Another issue which the NPC tries very hard to assert that it is within its mandate to do so is that notwithstanding the lack of standards it should be setting on which to assess whether compliance with the Act can be made, it can still find violations with such non-existent standards! This is what can be reasonably interpreted from a paragraph in page 17 of the Decision which reads:
The absence of any recommendation by this Commission does not leave the standard required by Sec. 22 inapplicable, just because there are no interpreting rules and regulations on the Data Privacy Act of 2012 setting out further recommendations on industry standards.
This is breathtaking braggadocio from a newbie government agency, this is an outright violation of any person’s, not only COMELEC Commissioner Bautista’s right, to due process, since, how would one know if one has violated a certain standard of behavior when one does not even know what those standards of behavior are?
2. A government entity holding data, even if such may only be an incidental aspect of its function under the law, may incur additional functions, upon the say-so of the National Privacy Commission
The NPC should be given credit for daring to challenge the Commission on Elections (COMELEC) a body created by the 1987 Constitution, but one’s instinct borne out of legal training is to examine the 1987 Constitution to see whether all these things that the Data Privacy Act is saying as part of the COMELEC’s duties is part and parcel of the body’s functions as set out by the Constitution and there in sec. 8 in part A on Common Provisions of Article IX on Constitutional Commission states that “Each Commission shall perform such other functions as may be provided by law.” Going through the NPC Decision, there is indeed Republic Act 10367, An Act Providing for Mandatory Biometrics Registration with a provision on data security in its section 9 and Republic Act 8189, the Voters’ Registration Act of 2006.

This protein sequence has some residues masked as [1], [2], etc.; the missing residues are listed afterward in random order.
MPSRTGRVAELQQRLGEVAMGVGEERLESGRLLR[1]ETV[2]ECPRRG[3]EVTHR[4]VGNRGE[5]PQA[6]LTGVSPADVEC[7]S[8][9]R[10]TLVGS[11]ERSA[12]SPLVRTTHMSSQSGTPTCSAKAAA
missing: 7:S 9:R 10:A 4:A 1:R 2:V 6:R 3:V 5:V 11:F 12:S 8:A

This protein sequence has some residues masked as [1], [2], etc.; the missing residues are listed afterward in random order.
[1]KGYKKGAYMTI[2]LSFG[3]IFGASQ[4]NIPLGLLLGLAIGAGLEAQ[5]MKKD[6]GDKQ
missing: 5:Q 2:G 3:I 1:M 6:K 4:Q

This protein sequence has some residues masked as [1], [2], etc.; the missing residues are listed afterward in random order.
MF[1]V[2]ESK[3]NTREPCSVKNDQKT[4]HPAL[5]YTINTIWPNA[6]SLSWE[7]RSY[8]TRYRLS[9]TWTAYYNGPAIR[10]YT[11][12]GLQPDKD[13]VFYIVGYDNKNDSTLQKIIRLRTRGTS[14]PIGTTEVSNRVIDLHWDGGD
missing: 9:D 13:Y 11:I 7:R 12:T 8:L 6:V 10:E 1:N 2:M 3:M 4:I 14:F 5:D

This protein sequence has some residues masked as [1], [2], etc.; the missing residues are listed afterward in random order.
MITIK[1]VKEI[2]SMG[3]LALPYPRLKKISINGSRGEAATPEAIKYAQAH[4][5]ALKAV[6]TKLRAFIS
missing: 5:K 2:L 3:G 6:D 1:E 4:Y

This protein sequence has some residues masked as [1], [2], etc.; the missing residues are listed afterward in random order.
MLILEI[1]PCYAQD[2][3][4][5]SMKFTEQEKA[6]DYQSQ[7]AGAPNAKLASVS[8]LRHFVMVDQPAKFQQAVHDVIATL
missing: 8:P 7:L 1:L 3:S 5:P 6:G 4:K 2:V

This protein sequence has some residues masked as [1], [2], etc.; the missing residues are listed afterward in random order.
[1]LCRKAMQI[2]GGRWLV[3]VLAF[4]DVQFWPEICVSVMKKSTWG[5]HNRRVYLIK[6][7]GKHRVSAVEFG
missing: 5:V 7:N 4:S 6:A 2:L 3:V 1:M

The question for other agencies without such additional functions established by their charters that created them, should they be made to take on those additional functions as may be set by the NPC, under the authority of Republic Act 10173?
3. Shouldn’t data breach be accompanied by actual damage before any cause of action may arise for its occurrence?
The NPC talked about data breach committed on the COMELEC servers, but, notwithstanding such breach, has any one of those in the database come forward to the NPC or COMELEC complaining about the actual harm or damage that has been suffered by them? There does not appear to be any one and if that is the case, then we have the situation envisioned in tort law called damnum absque injuria, or loss without injury, which means the law does not allow one to prosecute a case when one has not demonstrated some actual harm suffered. Maybe the NPC should open up a page in its website to facilitate the crowdsourcing of this inquiry and if that happens, then perhaps there could be a clear case of violation of the provisions of the law here.